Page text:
Category Archives: God

That Is Not Chocolate…

I have been feeling particularly weary lately. I think I’ve had a little too much news.

But it’s Thursday and it’s time to write a blog post, and if you wait for inspiration you will discover that you will hardly ever write anything. So I opened up MS Word, and I sat down to write.

I sat, and I sat, and I sat.

My butt hurt from sitting and it was close to 1pm so I got up and ate lunch.

Then I sat back down in front of the computer and…well, I sat and sat some more.

I think you know where this is going.

I think part of my problem is that there is so little to say that isn’t a rehash of the last few weeks: I’m tired. I’m overscheduled. (No kidding Tina, tell us something we don’t already know.) I’m weary of the situation with my parents.  I have too many people that I’m trying to take care of: family, friends, parishioners, clients…parents.  And then to frost the crap cupcake life seems to have handed me, I listen to the news.

Hurricanes. Total destruction. Mass shootings. Cancer. Death.

You know what they say, don’t you?  When life serves you crap cupcakes…

…??!

I’m at a loss here, people!  What do you do when life serves you crap cupcakes??

I decided that a little prayer might shake me out of my doldrums and put me into a better place. I bowed my head to pray and found myself sitting in silence with nothing to say. I cried, and I think my heart had a few things to say, but my mouth didn’t have one good word to speak.

That’s when God encouraged me to get out my Bible and play the lottery.

You know, Bible lottery…when you open the Bible to a random spot and just start reading to see what the Lord needs to say to you right now.

I went to grab my Study Bible from seminary because it holds so many good memories for me, but for some reason The Message just would not let go of the Study Bible’s jacket and so I decided God must be giving me a nudge and I grabbed The Message. I let it drop open and started reading the first thing that my eye fell on:

“Things are going to happen so fast your head will swim, one thing fast on the heels of the other. You won’t be able to keep up. Everything will be happening at once.”

Yes, Lord, that is definitely how I feel. It has been a horrible time, these last 45 days, and one terrible thing has happened after another. My nation is a mess. My friends are suffering and some are dying. My parents aren’t doing well at all. There has been too much destruction and too much death and too many tragedies. When does it stop?

I returned to my reading:

“Things are going to happen so fast your head will swim, one thing fast on the heels of the other. You won’t be able to keep up. Everything will be happening at once—and everywhere you look, blessings! Blessings like wine pouring off the mountains and hills. I’ll make everything right again for my people Israel.”

Wait, what?

This is the book of Amos, a prophetic book from the Old Testament. Amos spends the first 9½ chapters of the book telling the people of Israel that they are in major trouble, that God is letting the nation fall into ruin because of how greedy and unjust the Israelites have become; they utterly disregard God’s laws. Then Amos spends the last half of the 9th chapter sharing God’s promise to rebuild everything and lift His people back up.

Reading this really hits me where I live.

I’m not trying to say that God is punishing the US for its greed, overconsumption, and the widespread injustice that exists in our land…although I understand how some people can think such a thing. Personally, I don’t believe that God ‘punishes’ us because that doesn’t reflect a loving God and truthfully, God doesn’t need to punish us. We have free will and our behaviors have consequences; we do a pretty good job of punishing ourselves, if you know what I mean.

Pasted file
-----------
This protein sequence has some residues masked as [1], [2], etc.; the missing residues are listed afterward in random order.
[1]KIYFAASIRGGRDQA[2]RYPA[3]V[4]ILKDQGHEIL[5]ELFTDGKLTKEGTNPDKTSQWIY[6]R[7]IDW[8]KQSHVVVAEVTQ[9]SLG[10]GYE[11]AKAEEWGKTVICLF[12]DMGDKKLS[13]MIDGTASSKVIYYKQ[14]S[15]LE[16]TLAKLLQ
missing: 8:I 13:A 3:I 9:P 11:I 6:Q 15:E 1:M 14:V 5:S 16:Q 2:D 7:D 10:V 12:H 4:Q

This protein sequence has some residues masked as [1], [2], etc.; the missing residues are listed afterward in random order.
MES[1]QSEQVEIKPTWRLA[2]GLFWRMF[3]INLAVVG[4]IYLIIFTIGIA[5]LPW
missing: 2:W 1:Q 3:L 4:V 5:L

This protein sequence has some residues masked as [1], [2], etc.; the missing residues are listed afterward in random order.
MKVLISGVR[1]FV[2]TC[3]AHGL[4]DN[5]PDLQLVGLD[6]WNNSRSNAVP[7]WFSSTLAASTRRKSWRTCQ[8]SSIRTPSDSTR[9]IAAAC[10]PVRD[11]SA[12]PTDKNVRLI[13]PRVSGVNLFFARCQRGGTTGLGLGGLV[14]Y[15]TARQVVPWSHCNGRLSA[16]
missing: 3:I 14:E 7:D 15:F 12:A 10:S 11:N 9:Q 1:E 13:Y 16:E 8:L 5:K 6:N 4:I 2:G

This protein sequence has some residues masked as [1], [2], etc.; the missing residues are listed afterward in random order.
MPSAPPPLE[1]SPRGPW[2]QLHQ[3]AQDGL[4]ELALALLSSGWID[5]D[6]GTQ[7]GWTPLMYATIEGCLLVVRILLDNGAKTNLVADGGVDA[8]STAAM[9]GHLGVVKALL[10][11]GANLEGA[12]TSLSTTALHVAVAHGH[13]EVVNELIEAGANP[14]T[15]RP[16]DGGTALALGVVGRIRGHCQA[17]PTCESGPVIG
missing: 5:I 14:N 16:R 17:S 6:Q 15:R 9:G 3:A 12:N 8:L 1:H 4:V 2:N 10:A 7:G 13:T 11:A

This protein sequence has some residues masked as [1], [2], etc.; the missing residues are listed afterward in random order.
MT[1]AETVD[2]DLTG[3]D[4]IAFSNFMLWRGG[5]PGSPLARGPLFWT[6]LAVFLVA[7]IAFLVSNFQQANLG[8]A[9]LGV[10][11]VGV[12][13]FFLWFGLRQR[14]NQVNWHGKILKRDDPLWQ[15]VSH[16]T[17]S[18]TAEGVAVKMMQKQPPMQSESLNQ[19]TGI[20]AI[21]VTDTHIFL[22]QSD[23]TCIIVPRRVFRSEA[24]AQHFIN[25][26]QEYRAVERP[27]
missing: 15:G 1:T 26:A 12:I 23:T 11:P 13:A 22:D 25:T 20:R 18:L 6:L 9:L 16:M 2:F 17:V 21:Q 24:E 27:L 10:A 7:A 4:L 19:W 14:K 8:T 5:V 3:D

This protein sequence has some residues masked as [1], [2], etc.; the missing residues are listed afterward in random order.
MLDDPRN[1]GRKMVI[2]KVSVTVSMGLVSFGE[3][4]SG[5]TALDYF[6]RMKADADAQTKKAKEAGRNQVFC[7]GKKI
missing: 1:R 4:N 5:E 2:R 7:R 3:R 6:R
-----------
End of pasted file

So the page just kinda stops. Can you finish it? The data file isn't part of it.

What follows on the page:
Much closer to truth would be to say that everything that is happening right now is just happening, randomly. We may have contributed to some of the cause by ignoring climate change, or by refusing to deny average citizens access to assault rifles, but in the end…bad things happen because…LIFE. Life is a mix of good and bad, of great joy and tragedy, of celebration and grief.  And no matter how righteous you are, you will suffer loss and destruction just like everyone else.  “…He makes His sun rise on the evil and on the good, and sends rain on the righteous and on the unrighteous.” (Matt 5:45)

No matter what the cause of all our pain, God looks down on the destruction and suffering that envelops us, and speaks words of comfort:

I’ll make everything right again for my people Israel.

They’ll rebuild their ruined cities

They’ll plant vineyards and drink good wine.

They’ll work their gardens and eat fresh vegetables

And I’ll plant them, plant them on their own land.

They’ll never again be uprooted from the land I’ve given them.

God, your God, says so.  (Amos 9:14-15)

And suddenly I don’t feel so weary anymore.  This is a big promise that God has made, a promise made to the whole world, not just to US citizens. This is a promise to immigrants and refugees; to Christians, Jews, and Muslims; to men in power and men living on the street; to women and children who have never known safety even in their own homes; to nations glowing with peace and prosperity and nations sagging under the burden of war and poverty.

This is a promise to me and to you, as we stand here holding the crap cupcakes that life has given us thinking that this is all we can hope for, that this is as good as it gets.  It gets WAY better than crap cupcakes, I swear it does.

“You won’t be able to keep up. Everything will be happening at once—and everywhere you look, blessings! Blessings like wine pouring off the mountains and hills.”  Amos 9:13